Cleaning the Palate with Two Unusual Books

lesignorantsÉtienne Davodeau: Les ignorants. Récit d’une initiation croisée

Davodeau is a French author/illustrator of BD, Richard Leroy is a small-scale producer of dry white chenin in the Anjou region of the Loire valley. The project is very simple: they spend a year together, learning from each other about vineyards, grapes, the soil, but also about books, writing and drawing, storytelling. Wise and witty words and illustrations ensue about the world of publishing and bandes dessinées, and a down-to-earth view of the wine-making world. We find a vivacious exchange of ideas (sometimes confrontational), two adorable strong-headed main characters and simple drawings that give you room to breathe and enjoy.

The 'real' Richard Leroy in his vineyards, from
The ‘real’ Richard Leroy in his vineyards, from

A complete surprise and a delightful book that left me with a long TBR list of graphic novels and an even longer list of wines to try! I also like the humble premise of ‘ignorance’ about each other’s profession, with both friends eager to learn from each other.

The book has been translated into English under the title ‘The Initiates’ by Joe Johnson, published by NBM Publishing.

Wendy Cope (ed.): The Funny Side

This is, as the editor explains, a very personal selection of 101 humorous poems – not funny poems, not light verse, no long essays about definitions, simply poems that have amused Wendy Cope at some point in her reading and writing life. Some of them are laugh-out-loud funny, some are more droll or curious. Some are very well-known indeed (such as the limerick ‘There was a young bard of Japan’ or Dorothy Parker’s summary of suicide methods), others are a pleasant new discovery. Finally, there is a third category, those that leave me with an ‘Oh, is that all?’ feeling of disappointment. But that’s fine, because we all find different things amusing.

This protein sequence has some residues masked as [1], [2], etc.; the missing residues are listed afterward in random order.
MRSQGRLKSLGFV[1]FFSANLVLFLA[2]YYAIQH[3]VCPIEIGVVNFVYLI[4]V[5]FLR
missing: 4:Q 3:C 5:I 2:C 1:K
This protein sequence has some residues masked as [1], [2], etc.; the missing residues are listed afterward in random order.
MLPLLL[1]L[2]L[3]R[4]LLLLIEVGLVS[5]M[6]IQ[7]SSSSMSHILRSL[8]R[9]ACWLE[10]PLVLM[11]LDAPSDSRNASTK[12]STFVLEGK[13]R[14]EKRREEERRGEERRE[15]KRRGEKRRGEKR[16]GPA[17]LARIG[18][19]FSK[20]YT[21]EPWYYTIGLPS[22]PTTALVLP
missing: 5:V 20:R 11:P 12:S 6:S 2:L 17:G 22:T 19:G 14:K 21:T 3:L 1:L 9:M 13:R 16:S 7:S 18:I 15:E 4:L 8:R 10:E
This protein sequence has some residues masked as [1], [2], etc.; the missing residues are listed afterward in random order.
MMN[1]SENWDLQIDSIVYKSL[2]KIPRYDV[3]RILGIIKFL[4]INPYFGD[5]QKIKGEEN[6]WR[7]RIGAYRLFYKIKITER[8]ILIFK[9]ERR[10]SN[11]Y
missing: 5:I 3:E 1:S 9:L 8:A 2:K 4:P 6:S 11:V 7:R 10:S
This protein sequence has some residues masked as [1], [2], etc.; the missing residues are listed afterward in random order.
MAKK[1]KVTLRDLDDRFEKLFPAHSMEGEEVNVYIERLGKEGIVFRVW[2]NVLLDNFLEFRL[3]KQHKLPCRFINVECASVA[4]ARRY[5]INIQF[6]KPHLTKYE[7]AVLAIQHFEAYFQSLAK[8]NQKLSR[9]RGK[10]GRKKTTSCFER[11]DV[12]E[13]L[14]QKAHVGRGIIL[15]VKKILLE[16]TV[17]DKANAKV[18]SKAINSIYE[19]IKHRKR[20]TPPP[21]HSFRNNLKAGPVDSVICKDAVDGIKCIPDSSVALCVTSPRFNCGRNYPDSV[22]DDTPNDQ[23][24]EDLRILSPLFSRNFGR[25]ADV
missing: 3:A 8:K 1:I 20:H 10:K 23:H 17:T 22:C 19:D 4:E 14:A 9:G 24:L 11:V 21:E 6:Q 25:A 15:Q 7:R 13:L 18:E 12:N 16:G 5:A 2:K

funnypoemsMy personal favourites are (unsurprisingly perhaps) on gender themes or mocking the life of organisations: May Swenson on ‘The James Bond Movie’, Liz Lochhead’s ‘Men Talk’ and Simon Armitage’s ‘Very Simply Topping Up the Brake Fluid’ (anyone who’s been patronised at a garage will love that one) for the first, Julie O’Callaghan’s ‘Managing the Common Herd’, Hugo Williams’ Desk Duty’ and Gavin Ewart’s ‘The Meeting’ for the second.

But, for a taster, I’ll share two very different poems in their entirety. Facetious? Perhaps, but they brightened up my day.

Scintillate by Roger McGough
I have outlived
my youthfulness
so a quiet life for me

where once
I used to

now I sin
till ten
past three.

Alma Denny: Mrs Hobson’s Choice

What shall a woman
Do with her ego,
Faced with the choice
That it go, or he go?



24 thoughts on “Cleaning the Palate with Two Unusual Books”

  1. Unusual indeed, Marina Sofia. But they both sound delightful in their way. What an intriguing idea to spend a year with someone who has a different profession and learn from that person. So much possibility there. And although you’re right that we all find different things amusing, it sounds as though a lot of Cope’s choices are good ones. Nice way to break from from one’s reading pattern!

    1. There’s an even shorter one by him, which was probably too savage a humour to include in this collection:
      i wanted one life
      you wanted another
      we couldn’t have our cake
      so we ate each other.

  2. The Davodeau does sound charming I must admit. Loire Chenin is rather underrated, the sort of wine that loves food. Are you able to source some of Richard Leroy’s wine to try it for yourself? It would be the natural next step…

    1. Of course I did a quick search and they are not easy to find, his wines (very small production and highly sought after). I will have to chat to my local caviste and see if I can pre-order or something.

  3. Do love anything that raises a smile! McGough sounds worth exploring…

    Mrs Hobson’s Choice made me think of Carol Ann Duffy’s The World’s Wife – a fab collection – you seen it?

    1. I’ve read some of the poems (Queen Herod, Mrs. Midas) – it is very clever and funny (albeit a fierce kind of humour). I may have to get the full volume, you’re right!

  4. I loved Wendy Cope’s first collection and that McGough poem is a hoot – off to add this volume to the wishlist….

  5. What a lovely post, and a nice change from the crime with both sounding wonderful. I love Mrs Hobson’s Choice, it made me chuckle, it is such an art to say so much in so few words.

  6. Les ignorants sounds right up my alley. I’m going through a Belgo-French BD phase. Thanks for sharing, on to the wish-list it goes!

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